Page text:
Early in my Christian walk, I found the Christmas season annoying and
irritating rather than inspiring and enjoyable. That’s because I believed
Christmas was really a pagan holiday masquerading as Christian, and as such,
God must hate it. I thought people who call themselves Christian but
participate in such pagan revelry must disgust God.
But something the apostle Paul wrote gave me pause to reflect on my
assumptions about Christmas, as well as Easter, another holiday I took for
pagan debauchery. It’s in Philippians 1:15-18. In this passage Paul is
referring to the way some were responding to his imprisonment. Some were taking
advantage of Paul’s being out of the way by preaching Christ to set themselves
up in Paul’s place. Others were preaching out of pure motives, just to proclaim
the gospel. Here is what Paul had to say about it:
“It is true that some preach Christ out of envy and rivalry, but others
out of goodwill. The latter do so in love, knowing that I am put here for the
defense of the gospel. The former preach Christ out of selfish ambition, not
sincerely, supposing that they can stir up trouble for me while I am in chains.
But what does it matter? The important thing is that in every way, whether from
false motives or true, Christ is preached. And because of this I rejoice.”
So what does that have to do with Christmas? It showed me that when Christ
is preached, that’s a good thing, regardless of the reasons or setting for it.
And that led me to take a closer look at what believers actually do during
Christmas, rather than just assuming they were joining in pagan revelry.
I found that for believers, Christmas is about Jesus. The Christmas tree,
which is an evergreen, symbolizes the everlasting life we have in Jesus. The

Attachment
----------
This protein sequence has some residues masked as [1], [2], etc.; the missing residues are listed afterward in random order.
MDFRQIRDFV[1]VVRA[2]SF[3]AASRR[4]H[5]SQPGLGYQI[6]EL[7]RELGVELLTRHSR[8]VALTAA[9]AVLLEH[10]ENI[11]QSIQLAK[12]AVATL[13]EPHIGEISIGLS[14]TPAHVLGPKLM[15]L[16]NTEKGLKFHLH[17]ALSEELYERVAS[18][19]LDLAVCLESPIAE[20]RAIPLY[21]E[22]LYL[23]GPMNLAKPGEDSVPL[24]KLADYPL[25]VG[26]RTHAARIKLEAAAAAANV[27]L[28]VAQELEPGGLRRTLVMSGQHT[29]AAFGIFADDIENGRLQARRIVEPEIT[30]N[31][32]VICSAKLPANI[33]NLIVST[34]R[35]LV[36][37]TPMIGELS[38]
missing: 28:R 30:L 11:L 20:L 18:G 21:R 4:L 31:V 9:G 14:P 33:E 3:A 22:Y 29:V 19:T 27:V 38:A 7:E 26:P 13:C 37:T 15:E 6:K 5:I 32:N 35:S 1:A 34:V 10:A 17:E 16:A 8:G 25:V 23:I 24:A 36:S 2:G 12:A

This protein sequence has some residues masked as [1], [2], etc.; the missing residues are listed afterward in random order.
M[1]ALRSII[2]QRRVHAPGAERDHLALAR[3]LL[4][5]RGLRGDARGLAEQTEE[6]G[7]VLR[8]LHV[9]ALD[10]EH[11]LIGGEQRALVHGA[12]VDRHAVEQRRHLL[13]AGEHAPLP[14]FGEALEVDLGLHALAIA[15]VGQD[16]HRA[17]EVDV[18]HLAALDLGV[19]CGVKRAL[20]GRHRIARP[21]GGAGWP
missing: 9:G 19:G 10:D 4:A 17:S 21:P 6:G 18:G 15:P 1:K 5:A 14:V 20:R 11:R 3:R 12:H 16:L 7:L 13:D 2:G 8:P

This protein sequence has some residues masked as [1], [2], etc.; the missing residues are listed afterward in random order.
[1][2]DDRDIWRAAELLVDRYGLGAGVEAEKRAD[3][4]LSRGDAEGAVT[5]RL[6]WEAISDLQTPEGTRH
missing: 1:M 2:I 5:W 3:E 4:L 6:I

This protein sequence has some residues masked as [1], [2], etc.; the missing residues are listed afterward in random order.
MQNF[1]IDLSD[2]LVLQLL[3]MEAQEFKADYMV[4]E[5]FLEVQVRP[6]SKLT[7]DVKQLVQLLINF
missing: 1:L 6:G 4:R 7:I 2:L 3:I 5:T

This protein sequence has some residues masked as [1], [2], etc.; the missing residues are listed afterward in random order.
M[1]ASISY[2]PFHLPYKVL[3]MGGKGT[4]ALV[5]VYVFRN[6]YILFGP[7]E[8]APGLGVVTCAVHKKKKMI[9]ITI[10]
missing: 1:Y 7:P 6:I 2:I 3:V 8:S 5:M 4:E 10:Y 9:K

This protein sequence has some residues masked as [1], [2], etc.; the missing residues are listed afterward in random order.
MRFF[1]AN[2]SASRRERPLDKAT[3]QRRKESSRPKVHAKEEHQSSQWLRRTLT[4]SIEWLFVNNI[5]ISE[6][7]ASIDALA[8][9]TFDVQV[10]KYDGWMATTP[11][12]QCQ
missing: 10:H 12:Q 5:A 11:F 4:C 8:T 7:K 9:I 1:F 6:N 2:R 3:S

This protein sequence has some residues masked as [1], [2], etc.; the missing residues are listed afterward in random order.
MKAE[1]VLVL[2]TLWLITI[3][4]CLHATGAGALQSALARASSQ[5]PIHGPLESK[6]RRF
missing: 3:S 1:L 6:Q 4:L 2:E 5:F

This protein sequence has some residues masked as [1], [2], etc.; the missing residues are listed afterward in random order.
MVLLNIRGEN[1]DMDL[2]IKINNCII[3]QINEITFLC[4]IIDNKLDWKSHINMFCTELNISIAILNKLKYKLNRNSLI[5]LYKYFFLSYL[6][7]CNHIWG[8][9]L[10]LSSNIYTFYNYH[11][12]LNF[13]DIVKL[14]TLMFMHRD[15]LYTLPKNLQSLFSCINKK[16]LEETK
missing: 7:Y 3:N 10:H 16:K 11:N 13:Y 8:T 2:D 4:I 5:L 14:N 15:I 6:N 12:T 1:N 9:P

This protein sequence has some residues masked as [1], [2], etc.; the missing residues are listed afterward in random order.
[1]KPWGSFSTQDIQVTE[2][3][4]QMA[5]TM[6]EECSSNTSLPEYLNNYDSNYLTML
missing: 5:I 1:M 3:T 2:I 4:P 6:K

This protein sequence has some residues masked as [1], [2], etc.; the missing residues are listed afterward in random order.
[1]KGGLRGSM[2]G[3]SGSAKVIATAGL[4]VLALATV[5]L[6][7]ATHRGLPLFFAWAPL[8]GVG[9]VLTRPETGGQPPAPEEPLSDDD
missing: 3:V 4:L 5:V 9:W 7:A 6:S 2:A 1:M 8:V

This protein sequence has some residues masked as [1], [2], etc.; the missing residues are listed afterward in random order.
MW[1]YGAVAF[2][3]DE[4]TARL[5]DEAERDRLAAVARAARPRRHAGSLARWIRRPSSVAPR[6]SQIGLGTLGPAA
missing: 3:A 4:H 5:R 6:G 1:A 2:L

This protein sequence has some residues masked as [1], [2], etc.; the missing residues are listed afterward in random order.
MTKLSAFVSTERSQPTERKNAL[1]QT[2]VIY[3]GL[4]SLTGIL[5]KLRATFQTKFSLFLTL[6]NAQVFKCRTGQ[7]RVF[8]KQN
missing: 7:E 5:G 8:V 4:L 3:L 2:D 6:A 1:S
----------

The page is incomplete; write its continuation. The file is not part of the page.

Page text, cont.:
lights point to Jesus, the Light of the world. The gifts reflect God’s
unconditional love, given simply because he is God and not because we deserved
it. And the day itself is a commemoration of the birth of Jesus, God in the
flesh, who became one of us to draw us into the love and intimate communion he
shares with the Father.
When I saw what Christmas is really about, all my fear and distaste
disappeared. God is not some curmudgeon who made humans so he’d have somebody
to keep his rules. God loves us and wants us to enter his joy, and part of his
joy is celebration. To celebrate Jesus is the best kind of celebration there
is, because in celebrating Jesus we are celebrating all of humanity, to whom
Jesus has given worth, meaning and dignity by taking humanity into himself.
You know, pagans lived in houses, wore clothes, ate food, went to work and
raised families. We don’t avoid those things. And pagans prayed, assembled for
worship, sang hymns and gave offerings. We don’t even avoid most of the things
pagans did in worshipping their false gods, nor does God expect us to. Pagans
don’t own December 25. That day belongs to God like every other day.
If you are afraid to celebrate Christmas because you think God hates both it
and the people who keep it, I hope you’ll consider giving it some more thought
and prayer. It really is a time of great cheer, joy and hope for those who
trust in Christ. And God approves of that.
I’m Joseph Tkach, speaking of LIFE.